If you find yourself at a loose end for the next couple of days (or weeks) and you're looking for a decent drama to watch, Amazon Prime Video has a decent selection of both classics and more recent fare.
Here's a selection of movies we'd recommend if you're in the mood for something a little bit dramatic...
As we've previously opined in the past, courtroom dramas now generally tend to be the preserve of TV shows, but for a brief moment in the '90s, courtroom dramas were all the rage in cinemas and it's hard not to see why. They have a way of distilling drama down to a potent formula, and 'The Client' is no exception. Tommy Lee Jones, Susan Sarandon and Mary-Louise Parker bounce off each other in this tense drama adapted from John Grisham's novel of the same name, ably directed by Joel Schumacher.
Yes, Eddie Redmayne and Felicity Jones in a period adventure drama about eccentric English people. Shocking, yes, but 'The Aeronauts' more than makes up for that bit of tediousness by crafting together a cracking script from Jack Thorne and very assiduous directing and framing by Ben Harper, who did the likes of 'Wild Rose' and BBC's recent adaptation of 'War & Peace' with Paul Dano.
While 'The Irishman' may be lauded as Scorsese's return to crime epics, 'Silence' also saw him returning to the theme of faith and loss of it. By no means a lighthearted affair, 'Silence' is nevertheless a fascinating and deeply emotional story about two Jesuits - Adam Driver and Andrew Garfield - who land in Edo-era Japan in an attempt to find their mentor, played by Liam Neeson. When they arrive in Japan, they find the Christian population driven underground, their mentor disappeared, and their faith in their mission waning as they're eventually captured and tortured by the shogunate. Like we said, not exactly an easygoing watch.
If you can see past the BDSM thing, 'Secretary' is in fact a deeply moving story about love, passion, acceptance, and shame. It's no surprise that James Spader - who's made a career out of these kind of sexually adjacent roles - is involved here, and Maggie Gyllenhaal as well explores themes and ideas that she revisited again in the likes of 'The Deuce'. Considering how the likes of 'Fifty Shades of Grey' has warped people's idea of what BDSM is, 'Secretary' is a far more authentic and much better acted and directed movie.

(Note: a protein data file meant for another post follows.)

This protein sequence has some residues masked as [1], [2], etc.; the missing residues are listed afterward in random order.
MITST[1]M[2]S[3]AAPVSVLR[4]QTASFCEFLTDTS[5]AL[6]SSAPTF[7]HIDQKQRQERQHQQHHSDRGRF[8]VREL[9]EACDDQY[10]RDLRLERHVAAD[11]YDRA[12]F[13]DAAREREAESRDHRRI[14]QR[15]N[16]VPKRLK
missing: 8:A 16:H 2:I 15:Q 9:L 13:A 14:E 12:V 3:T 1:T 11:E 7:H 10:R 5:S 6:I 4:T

Although the spin-off TV series with Kyle Chandler might be more recognisable, the progenitor movie is just as good and features Billy Bob Thornton on fire as Coach Gaines, a single-minded leader who's determined to lead his team to victory, despite the crushing injuries and the personal toll it takes on all concerned. Peter Berg's direction is clear and vivid, and while it may lean in to sports movie tropes just a little too hard in places, it's never not rousing or compelling in a way that these kinds of movies can be.
Although 'The Mule' might have been an enjoyable enough affair, it would have been a perfect swansong to Clint Eastwood's on-screen career if he left things with 'Gran Torino'. Playing an Korean War veteran who feels increasingly alienated by his children and the world around him, he strikes up a friendship with his next-door neighbours, a family of Hmong, whose young son is being terrorised by a local gang. It may be simplistic in parts, but 'Gran Torino' is an affecting drama with one of Eastwood's best performances.
With the recent passing of US Supreme Court judge Ruth Bader Ginsburg, this biopic about her early career as a jurist and the landmark case she fought for to ensure equal treatment under the law for men and women. Felicity Jones and Armie Hammer have wonderful chemistry, and Mimi Leder's assured direction gives the movie an inspiring tone, one that's sorely needed in these times.